Dr. Hung’s parenting style is reflective of her own parents, who told her she had the freedom not to pursue a medical career, although she was studying medicine at the time. There was always room for discussion and negotiation. Today, Dr. Hung is doing the same to her children.
‘What I expect of my children is that they should be righteous, kind-hearted, compassionate and collaborative. I believe these qualities are more important to nurture and acquire than book work.’
Dr. Hung does not believe in ‘winning at the starting line’. ‘One may be weaker than many other people, but can still make the most of oneself. Those who “win at the starting line” will not win all the time, will they?’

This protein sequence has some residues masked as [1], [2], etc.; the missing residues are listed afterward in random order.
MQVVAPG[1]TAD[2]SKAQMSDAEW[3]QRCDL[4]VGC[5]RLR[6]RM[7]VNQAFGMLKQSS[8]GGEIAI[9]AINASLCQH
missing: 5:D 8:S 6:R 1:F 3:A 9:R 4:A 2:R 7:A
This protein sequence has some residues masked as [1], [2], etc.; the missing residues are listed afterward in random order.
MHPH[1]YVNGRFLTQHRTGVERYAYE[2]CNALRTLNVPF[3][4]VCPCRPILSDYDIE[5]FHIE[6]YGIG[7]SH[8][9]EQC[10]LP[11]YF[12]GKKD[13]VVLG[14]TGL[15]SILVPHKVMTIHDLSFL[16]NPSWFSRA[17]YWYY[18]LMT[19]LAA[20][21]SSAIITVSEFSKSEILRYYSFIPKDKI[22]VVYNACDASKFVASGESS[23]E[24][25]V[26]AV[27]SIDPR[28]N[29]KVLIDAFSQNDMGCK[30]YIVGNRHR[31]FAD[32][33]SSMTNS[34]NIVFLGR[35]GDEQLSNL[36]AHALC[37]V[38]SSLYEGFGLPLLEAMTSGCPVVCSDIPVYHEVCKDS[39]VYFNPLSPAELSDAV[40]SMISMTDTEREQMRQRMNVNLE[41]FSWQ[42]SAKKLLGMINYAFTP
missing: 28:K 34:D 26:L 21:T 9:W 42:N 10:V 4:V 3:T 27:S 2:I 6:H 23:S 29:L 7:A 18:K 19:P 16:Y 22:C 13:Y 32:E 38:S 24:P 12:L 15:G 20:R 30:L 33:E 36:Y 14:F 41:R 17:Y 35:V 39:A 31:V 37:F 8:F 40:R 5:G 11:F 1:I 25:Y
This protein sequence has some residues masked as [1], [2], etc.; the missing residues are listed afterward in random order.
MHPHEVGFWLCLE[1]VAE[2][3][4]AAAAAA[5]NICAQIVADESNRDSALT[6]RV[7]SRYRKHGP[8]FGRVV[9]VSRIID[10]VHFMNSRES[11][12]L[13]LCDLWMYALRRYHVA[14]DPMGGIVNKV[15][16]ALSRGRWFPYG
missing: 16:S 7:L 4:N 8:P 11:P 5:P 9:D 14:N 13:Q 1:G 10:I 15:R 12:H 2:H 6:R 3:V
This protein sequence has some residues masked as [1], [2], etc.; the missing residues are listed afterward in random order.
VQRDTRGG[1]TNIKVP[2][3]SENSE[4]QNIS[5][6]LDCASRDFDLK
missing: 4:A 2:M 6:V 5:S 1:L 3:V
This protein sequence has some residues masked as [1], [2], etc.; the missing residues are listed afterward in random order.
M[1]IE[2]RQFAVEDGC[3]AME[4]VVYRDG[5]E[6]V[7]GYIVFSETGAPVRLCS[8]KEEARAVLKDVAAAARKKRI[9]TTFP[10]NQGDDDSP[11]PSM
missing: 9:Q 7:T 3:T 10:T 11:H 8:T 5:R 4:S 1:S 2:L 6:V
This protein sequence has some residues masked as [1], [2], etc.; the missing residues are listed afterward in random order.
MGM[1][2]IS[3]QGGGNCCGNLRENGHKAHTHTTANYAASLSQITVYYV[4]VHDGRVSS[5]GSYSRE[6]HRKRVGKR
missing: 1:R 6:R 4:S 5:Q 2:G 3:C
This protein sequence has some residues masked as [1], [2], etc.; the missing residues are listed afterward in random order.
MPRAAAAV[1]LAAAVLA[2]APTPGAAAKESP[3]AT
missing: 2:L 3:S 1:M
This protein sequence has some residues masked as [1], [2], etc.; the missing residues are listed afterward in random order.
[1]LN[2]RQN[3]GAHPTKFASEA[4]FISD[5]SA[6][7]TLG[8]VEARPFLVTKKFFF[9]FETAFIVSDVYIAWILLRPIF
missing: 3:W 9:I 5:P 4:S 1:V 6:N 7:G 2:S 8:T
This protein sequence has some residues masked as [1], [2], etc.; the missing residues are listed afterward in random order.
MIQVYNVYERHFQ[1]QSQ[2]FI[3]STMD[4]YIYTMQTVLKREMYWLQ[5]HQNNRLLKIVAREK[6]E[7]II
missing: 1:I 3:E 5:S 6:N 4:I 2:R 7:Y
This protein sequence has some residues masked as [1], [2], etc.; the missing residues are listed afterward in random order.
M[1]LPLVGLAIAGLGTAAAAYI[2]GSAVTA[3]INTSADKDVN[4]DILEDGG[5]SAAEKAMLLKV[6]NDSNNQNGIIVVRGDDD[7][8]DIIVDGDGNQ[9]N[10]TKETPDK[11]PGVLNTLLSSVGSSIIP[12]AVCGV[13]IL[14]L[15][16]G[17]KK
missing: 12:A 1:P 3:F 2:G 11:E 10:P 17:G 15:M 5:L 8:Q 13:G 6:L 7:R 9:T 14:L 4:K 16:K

Perhaps raising the perfect child is to allow a child to be humanly imperfect. This may sound like a paradox, but parents must bear in mind that their children, like themselves, are only human beings and as such have limitations that cannot be transcended. As long as their parents stand by them all the time and cheer them on in times of adversity, they will be resilient enough to weather through hiccups or even storms in life and be able to exert themselves and live their lives to the fullest.
By Eliza Chan
Photos by Eric Sin